3. Defining Your Brand Positioning Statement

Only after fully comprehending your target market and customers should you look at your brand’s positioning and value offerings.

Put simply, your positioning is how your customers perceive your brand, its mission, and what sets it apart from the rest of the competition. It’s something that occurs whether or not you’re actively establishing a position, so it definitely deserves your attention when building a GTM strategy.

The curious aspect of positioning is how a single piece of information can fully change the way a certain customer group views a brand — be it an influencer review, a video ad, or a PR article.

What really has a lasting impact, however, is how your company embraces its position internally. This pertains to how employees, leaders, and partners reflect a brand positioning statement in their actions and business decisions.

A good example of a positioning statement is from BMW, which reads:

“To high achievers who see cars as a reflection of themselves and their journey, BMW provides unparalleled tools for control, comfort, and peace of mind to navigate the road ahead.”

We can then dissect this statement to elaborate the ingredients of an effective brand positioning strategy:

Your Target Customers

As it stands, BMW has two target audience personas: college graduates who are gainfully employed and middle-aged, high-earning males. Both of which are addressed in the positioning statement as “high achievers.”

Their Goals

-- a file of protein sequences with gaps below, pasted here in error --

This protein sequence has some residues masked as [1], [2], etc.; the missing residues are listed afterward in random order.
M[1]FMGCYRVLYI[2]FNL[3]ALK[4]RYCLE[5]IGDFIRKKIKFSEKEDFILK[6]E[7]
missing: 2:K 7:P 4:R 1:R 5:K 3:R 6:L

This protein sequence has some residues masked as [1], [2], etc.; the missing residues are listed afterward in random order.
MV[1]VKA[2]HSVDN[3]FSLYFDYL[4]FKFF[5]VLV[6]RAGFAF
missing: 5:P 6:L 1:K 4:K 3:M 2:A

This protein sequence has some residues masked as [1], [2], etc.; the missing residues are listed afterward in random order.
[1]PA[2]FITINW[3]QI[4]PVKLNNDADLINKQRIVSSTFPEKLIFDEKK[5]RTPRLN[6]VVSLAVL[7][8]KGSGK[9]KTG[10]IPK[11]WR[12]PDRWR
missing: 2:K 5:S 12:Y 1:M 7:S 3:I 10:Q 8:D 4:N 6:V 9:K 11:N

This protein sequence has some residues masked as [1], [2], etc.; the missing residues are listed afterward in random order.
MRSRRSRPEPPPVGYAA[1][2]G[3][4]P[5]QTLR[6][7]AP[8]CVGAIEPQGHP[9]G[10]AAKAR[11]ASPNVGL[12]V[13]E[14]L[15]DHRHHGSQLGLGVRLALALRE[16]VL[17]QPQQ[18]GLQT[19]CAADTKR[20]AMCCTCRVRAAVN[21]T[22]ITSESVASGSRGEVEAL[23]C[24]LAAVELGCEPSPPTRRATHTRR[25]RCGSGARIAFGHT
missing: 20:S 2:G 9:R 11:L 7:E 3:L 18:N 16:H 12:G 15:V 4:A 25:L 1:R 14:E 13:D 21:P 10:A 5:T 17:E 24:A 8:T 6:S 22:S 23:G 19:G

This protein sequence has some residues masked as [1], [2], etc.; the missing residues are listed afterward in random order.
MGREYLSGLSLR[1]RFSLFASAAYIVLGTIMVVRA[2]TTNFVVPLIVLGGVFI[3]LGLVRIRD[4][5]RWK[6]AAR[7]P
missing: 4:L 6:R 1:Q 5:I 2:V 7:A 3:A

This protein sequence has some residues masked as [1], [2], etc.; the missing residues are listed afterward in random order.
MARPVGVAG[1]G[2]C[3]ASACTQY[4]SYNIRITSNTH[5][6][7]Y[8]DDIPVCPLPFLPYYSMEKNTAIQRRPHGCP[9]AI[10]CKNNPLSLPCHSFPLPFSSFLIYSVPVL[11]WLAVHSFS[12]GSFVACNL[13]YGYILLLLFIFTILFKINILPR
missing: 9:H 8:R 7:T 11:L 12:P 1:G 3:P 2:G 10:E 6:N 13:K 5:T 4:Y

BMW appeals to their target audience’s desire to leave a dent in their respective fields. It’s about the journey to invest in a vehicle that represents their fervor in pursuing success — captured in the term “the road ahead.”

Your Brand’s Promise

Now that audience and their goals are defined, the next component of a well-written positioning statement is your brand’s promise. BMW summarizes theirs as “the tools for control, comfort, and peace of mind,” which, to them, are the key benefits of driving their automobiles.

Remember, creating a positioning statement can shape the way customers respond to your marketing campaigns in the future. It’s the centerpiece of your brand’s image that also guides how your company communicates with your audience across all channels, from your content to your customer service.

4. Your Brand’s Value Propositions

Another benefit of a having a solid brand positioning statement is that it can serve as your springboard when creating value propositions.

This is the part where you need to shift your attention to your products.

Ask yourself, what customer goals does your product accomplish? What are the specific qualities that make it worth choosing?

These are the questions that your brand’s value propositions should answer. Fortunately, you should already have the information you need from the previous steps.

For your reference, below are some examples of value propositions from notable brands:

  • “The conversion platform for marketers.” – Unbounce
  • “A better way to manage your social media.” – Buffer
  • “Get everything you need to look, feel, and smell your best.” – Dollar Shave Club